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‘City Of Lies’ Review: Long-Delayed Johnny Depp-Forest Whitaker Drama Effectively Tells Cop’s Obsession With Unsolved Killing Of Notorious B.I.G.

[WATCH] 'City Of Lies' Review: Johnny

Well, it has taken quite a long time to get here, but the troubled production and distribution path for City of Lies is over, and the true-life drama starring Johnny Depp and Forest Whitaker about the two-decade investigation into the Notorious B.I.G.’s 1997 killing finally can be seen. The film, which sparked a lawsuit between Depp and a location manager over an alleged fight on the set and later became a victim of the financial woes of original distributor Open Road and then Global Road, originally was set for release in 2018 but only now will hit theaters Friday via Saban Films followed by a VOD debut on April 9.


Depp — who, since making this film, probably has been better known for headline-making court cases as recently as today — is still, as this movie reminds us, a pretty fine actor when given a role worthy of his talents. So taking the personal woes aside, City of Lies is worth seeing not only for a measured and unaffected turn by Depp as Russell Poole, the veteran LAPD cop who spent 18 years trying to uncover the mystery of who killed rapper the Notorious B.I.G. aka Biggie Smalls aka Christopher Wallace, but also for Whitaker’s understated and well-pitched portrayal of a journalist trying to escape his own checkered past by also getting to the bottom of what really happened.

Spanning two distinct time periods including 1997, when the killing happened, and 2015, when Whitaker’s reporter Jack Jackson comes into the picture to team with Poole in further exploring the cold case, director Brad Furman’s trajectory of events sometimes becomes jumbled but still holds power on different levels in the complex telling of facts and theories. Christian Contreras has based his screenplay on Randall Sullivan’s exhaustively researched book LAbyrinth, which began as a Rolling Stone article on massive corruption by the LAPD in the Rampart scandal but instead morphed into how all that diseased culture mirrored the B.I.G. killing and its connections to the unsolved killing of another rapper, Tupac Shakur, the year before. It is a complicated web — also involving another incident where a white cop killed a black cop — with clear villains in the LAPD, a long-running attempt to cover up the B.I.G. killing and efforts essentially to ostracize and silence Poole’s near-obsessive quest to get to the truth of it all.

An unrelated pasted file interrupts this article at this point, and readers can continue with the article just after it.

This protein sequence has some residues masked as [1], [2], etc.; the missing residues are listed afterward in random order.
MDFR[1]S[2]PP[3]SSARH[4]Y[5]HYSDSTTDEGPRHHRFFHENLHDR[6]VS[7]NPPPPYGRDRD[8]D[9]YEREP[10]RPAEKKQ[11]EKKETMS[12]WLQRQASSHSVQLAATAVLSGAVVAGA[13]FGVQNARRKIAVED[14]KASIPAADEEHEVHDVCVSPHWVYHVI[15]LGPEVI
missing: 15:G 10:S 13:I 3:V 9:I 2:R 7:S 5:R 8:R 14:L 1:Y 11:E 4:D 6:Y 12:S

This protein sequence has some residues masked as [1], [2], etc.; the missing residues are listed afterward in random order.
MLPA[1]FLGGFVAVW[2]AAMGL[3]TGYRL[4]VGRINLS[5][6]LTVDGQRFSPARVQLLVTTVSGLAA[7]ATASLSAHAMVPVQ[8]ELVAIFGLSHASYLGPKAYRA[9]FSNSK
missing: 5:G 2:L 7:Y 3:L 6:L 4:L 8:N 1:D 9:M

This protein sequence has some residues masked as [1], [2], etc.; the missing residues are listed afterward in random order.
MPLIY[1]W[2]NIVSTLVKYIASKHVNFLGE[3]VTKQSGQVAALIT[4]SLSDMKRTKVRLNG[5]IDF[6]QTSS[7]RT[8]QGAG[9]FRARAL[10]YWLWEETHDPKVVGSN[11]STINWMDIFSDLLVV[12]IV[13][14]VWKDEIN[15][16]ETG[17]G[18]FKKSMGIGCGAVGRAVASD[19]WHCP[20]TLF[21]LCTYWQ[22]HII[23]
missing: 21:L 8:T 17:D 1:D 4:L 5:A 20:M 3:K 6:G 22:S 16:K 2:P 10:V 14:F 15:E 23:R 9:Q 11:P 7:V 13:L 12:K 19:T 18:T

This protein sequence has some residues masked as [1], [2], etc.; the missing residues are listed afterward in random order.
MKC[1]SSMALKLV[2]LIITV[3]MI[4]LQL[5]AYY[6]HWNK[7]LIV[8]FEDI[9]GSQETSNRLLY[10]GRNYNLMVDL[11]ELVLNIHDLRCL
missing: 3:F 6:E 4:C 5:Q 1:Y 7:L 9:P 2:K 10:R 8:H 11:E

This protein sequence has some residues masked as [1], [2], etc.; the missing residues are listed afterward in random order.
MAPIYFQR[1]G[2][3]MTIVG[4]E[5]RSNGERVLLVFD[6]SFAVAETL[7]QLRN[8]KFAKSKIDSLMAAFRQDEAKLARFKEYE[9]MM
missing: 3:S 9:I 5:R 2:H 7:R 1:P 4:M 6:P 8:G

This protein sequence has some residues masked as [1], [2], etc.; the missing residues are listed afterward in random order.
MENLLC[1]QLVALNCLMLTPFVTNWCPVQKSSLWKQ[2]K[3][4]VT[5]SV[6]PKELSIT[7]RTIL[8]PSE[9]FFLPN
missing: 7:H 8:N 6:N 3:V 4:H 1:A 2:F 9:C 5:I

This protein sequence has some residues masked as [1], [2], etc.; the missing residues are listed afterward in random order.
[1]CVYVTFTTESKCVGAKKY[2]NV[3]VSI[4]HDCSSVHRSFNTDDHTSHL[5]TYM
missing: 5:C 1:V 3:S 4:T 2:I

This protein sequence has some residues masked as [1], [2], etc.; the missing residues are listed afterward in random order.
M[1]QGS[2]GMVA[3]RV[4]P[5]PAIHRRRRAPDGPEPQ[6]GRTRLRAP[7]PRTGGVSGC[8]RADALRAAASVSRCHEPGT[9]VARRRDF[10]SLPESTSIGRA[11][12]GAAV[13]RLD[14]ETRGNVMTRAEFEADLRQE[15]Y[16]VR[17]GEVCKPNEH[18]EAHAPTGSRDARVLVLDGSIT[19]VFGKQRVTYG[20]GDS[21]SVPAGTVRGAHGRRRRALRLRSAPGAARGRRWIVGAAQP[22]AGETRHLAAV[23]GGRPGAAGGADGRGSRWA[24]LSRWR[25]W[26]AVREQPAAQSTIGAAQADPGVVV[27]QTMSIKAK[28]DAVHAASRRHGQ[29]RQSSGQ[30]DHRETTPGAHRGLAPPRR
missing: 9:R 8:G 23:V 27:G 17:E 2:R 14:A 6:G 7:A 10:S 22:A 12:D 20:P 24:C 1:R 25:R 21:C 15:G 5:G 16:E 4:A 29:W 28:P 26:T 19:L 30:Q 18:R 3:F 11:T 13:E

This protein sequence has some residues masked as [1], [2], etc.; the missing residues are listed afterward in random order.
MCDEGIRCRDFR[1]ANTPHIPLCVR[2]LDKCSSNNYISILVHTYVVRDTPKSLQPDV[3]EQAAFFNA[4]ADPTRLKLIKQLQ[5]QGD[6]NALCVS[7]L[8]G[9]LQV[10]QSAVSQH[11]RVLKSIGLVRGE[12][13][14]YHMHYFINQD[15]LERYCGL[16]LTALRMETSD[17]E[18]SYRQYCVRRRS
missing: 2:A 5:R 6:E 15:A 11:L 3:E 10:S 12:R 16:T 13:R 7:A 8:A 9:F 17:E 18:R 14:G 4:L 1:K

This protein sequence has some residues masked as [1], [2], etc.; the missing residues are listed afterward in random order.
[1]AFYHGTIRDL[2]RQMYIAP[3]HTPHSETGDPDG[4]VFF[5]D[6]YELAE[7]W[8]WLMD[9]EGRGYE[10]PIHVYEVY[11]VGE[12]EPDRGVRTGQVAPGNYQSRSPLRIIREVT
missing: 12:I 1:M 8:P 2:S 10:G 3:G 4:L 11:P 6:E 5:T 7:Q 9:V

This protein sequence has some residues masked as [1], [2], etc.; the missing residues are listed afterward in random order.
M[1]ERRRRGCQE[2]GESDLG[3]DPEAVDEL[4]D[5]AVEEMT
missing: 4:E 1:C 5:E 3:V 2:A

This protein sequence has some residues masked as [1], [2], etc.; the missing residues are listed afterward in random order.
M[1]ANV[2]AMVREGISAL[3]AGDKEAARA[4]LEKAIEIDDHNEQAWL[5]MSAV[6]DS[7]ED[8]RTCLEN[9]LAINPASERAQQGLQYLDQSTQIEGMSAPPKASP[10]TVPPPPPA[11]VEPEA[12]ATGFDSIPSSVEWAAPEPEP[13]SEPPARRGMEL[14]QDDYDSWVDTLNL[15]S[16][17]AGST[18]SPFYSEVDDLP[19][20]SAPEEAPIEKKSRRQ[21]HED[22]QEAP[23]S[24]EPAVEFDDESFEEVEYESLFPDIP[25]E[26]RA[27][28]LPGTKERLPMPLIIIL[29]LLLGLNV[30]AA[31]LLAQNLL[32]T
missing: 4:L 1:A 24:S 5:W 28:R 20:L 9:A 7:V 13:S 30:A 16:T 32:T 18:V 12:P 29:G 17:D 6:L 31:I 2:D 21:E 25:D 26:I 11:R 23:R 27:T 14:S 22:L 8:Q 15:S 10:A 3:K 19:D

Whitaker’s Jack Jackson is a fictionalized character but inspired by Sullivan, whose dogged reporting opened the can of worms let loose here and fueled Poole’s continuing work until he died in 2015, retired from the LAPD but still hoping to find closure. Furman’s movie picks up the pieces, as it were, with help from Poole’s widow in developing the facts used here, and the director, best known for his hit legal-eagle flick The Lincoln Lawyer, has found a way with the intriguing relationship forged between Jackson and Poole, two damaged men still on a mission, to tell it all somewhat cohesively. Certainly it is not easy to make a definitive movie of a high-profile case that still has not been solved, especially when your main protagonist dies just as you are getting started, but Furman and Contreras do an admirable job trying. In some ways, you might think this is the kind of material that would have ignited a director like Sidney Lumet’s passion, and Furman is no Lumet, but it is still well worth telling and well worth — finally — watching, thanks in large part to earnest and dedicated work from its stars as well as a fine supporting cast moving in and out of the action.

Producers are Miriam Segal, Paul Brennan and Stuart Manashil. Check out my video review with scenes from the movie at the link above.

Do you plan to see City Of Lies? Let us know what you think.




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